Ron Johnson Wasn't Wrong...
May 2, 2013,
Warren Shoulberg Publisher/Editorial Director
Say whatever you want about Johnson's failed attempt to reinvent JC Penney. And it doesn't matter whether you thought he was a brilliant visionary or an empty sweater who was in way over his head, Johnson's basic premise was absolutely correct: The Penney Company was a broken, dysfunctional and declining retail business that was headed for the mall scrap yard at some point down the road unless some radical changes were made.
And radical changes were exactly what Johnson brought to the Plano party. He tried to change virtually everything all at the same time: the merchandising, the merchandise, the merchandisers and the very culture of the company.
In hindsight - which is, after all, the best sight - it was way too much. Johnson defended his strategy by saying it wouldn't work if it was done piecemeal, everything needed to be changed simultaneously for the overall process to be successful. You can question how much of that was intelligence and how much was sheer hubris, but an argument could be made that the basic assumption was not entirely incorrect.
While I'm not here to bury him, I haven't come to praise Johnson, either. Because even if you agree that he needed to make big changes, you can't possibly think most of those changes weren't poorly thought out and badly executed.
The pricing tactic was a disaster. Fair and Square became value pricing, which became coupons and sales and all the usual promotional suspects.
The advertising campaigns were all over the place. Ellen DeGeneres came and went faster than a one-day sale. The slick monthly TV and print vehicles disappeared with the turning of a few calendar pages. A series of compare-us-with-them spots didn't stick around long enough to have any impact. The Yours Truly theme made little sense and functioned neither as corporate image maker nor sales driver. Mike Francis was an early scapegoat, but the marketing bleeding didn't stop when he left.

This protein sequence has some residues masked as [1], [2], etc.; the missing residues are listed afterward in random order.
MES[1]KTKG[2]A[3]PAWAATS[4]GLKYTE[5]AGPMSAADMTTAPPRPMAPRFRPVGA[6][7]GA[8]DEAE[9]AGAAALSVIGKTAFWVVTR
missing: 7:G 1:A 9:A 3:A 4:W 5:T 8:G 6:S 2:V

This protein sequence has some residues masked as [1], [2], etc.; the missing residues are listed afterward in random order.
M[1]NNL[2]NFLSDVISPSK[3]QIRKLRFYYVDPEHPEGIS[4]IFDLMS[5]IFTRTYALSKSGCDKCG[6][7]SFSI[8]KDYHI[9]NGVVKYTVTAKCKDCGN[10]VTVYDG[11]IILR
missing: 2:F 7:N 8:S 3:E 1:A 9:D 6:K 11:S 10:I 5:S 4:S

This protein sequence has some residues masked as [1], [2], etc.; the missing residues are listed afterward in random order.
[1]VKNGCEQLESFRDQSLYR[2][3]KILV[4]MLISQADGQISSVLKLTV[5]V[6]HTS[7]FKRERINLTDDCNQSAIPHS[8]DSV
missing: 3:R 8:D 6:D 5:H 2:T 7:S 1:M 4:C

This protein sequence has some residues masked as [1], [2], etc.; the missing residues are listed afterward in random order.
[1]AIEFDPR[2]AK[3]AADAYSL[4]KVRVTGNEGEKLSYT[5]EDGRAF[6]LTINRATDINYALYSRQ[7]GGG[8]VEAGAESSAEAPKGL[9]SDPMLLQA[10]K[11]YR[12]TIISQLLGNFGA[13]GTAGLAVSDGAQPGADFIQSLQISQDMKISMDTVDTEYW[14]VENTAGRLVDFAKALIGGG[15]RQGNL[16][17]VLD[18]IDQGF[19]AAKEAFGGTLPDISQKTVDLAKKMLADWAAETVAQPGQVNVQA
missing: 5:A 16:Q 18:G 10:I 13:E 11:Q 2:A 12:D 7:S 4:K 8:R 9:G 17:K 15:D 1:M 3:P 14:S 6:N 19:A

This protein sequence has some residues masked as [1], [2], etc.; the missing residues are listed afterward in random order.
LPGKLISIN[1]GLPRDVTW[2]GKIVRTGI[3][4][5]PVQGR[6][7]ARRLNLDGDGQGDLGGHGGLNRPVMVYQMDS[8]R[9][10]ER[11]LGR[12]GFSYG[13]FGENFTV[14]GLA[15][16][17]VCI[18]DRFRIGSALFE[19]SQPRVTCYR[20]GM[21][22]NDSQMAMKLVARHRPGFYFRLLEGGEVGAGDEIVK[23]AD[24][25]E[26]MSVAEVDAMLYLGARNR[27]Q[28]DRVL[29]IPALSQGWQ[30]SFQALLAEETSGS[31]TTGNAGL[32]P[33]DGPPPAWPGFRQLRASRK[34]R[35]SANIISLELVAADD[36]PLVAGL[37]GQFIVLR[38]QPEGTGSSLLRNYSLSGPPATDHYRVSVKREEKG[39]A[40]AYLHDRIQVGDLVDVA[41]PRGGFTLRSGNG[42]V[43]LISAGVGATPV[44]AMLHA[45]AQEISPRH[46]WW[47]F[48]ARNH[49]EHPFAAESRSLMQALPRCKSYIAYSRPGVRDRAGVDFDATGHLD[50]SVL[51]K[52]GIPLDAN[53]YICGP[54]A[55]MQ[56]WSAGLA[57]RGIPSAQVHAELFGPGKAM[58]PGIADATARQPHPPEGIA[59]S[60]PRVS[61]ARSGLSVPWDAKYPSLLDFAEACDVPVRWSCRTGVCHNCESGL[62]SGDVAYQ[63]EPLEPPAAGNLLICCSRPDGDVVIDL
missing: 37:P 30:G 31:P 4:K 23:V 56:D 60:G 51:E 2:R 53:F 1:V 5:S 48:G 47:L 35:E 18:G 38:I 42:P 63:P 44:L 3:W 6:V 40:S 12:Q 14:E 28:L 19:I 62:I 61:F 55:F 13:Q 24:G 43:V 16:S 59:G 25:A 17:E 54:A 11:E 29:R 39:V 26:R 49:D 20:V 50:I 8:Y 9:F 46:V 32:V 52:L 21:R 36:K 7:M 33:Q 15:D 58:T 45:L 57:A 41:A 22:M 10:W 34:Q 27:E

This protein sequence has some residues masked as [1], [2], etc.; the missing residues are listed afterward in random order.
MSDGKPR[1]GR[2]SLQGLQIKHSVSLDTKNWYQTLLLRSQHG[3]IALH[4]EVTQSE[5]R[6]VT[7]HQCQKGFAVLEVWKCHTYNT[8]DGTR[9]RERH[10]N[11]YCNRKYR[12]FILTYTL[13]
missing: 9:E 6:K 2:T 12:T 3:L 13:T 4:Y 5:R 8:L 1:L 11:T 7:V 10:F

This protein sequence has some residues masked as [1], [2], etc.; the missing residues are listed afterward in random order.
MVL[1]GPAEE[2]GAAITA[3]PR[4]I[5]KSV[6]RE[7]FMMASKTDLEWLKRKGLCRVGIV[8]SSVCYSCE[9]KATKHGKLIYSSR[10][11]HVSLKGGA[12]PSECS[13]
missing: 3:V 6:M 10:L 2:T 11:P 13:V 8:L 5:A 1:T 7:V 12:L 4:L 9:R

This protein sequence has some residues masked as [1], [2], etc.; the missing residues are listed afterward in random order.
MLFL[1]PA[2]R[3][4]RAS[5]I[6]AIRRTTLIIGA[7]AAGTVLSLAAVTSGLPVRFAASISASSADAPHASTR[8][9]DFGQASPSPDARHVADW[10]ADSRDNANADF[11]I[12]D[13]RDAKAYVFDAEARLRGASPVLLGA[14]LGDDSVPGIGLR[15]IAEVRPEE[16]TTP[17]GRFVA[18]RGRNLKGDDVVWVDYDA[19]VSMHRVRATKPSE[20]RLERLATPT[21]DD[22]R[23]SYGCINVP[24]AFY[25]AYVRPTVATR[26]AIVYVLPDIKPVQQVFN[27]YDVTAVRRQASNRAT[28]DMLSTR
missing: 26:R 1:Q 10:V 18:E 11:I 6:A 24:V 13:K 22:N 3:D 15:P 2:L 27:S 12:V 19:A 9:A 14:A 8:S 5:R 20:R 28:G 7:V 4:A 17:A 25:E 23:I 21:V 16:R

The products were the wrong merchandise for the wrong customer. Most Penney customers wouldn't know who Terrence Conran is if he invited them to his house for dinner. Jonathan Adler is not a mainstream Main Street brand no matter how much he tones down his look. In apparel, Levi is available at about a dozen other stores in the mall, making it an odd choice to hang your jeans business on.
Martha was a mess. I continue to believe her brand resonates with shoppers and she would be a good fit for Penney. But the process of getting her was a debacle, and ultimately it's going to end up costing the company an enormous amount, in money, time, missed opportunities or all of the above.
Like any good Texan - even a just-visiting transplant - Ron Johnson has ridden off into the sunset, taking his signing bonus and iPad with him.
He wasn't wrong ... but wouldn't it have been something if he was actually right?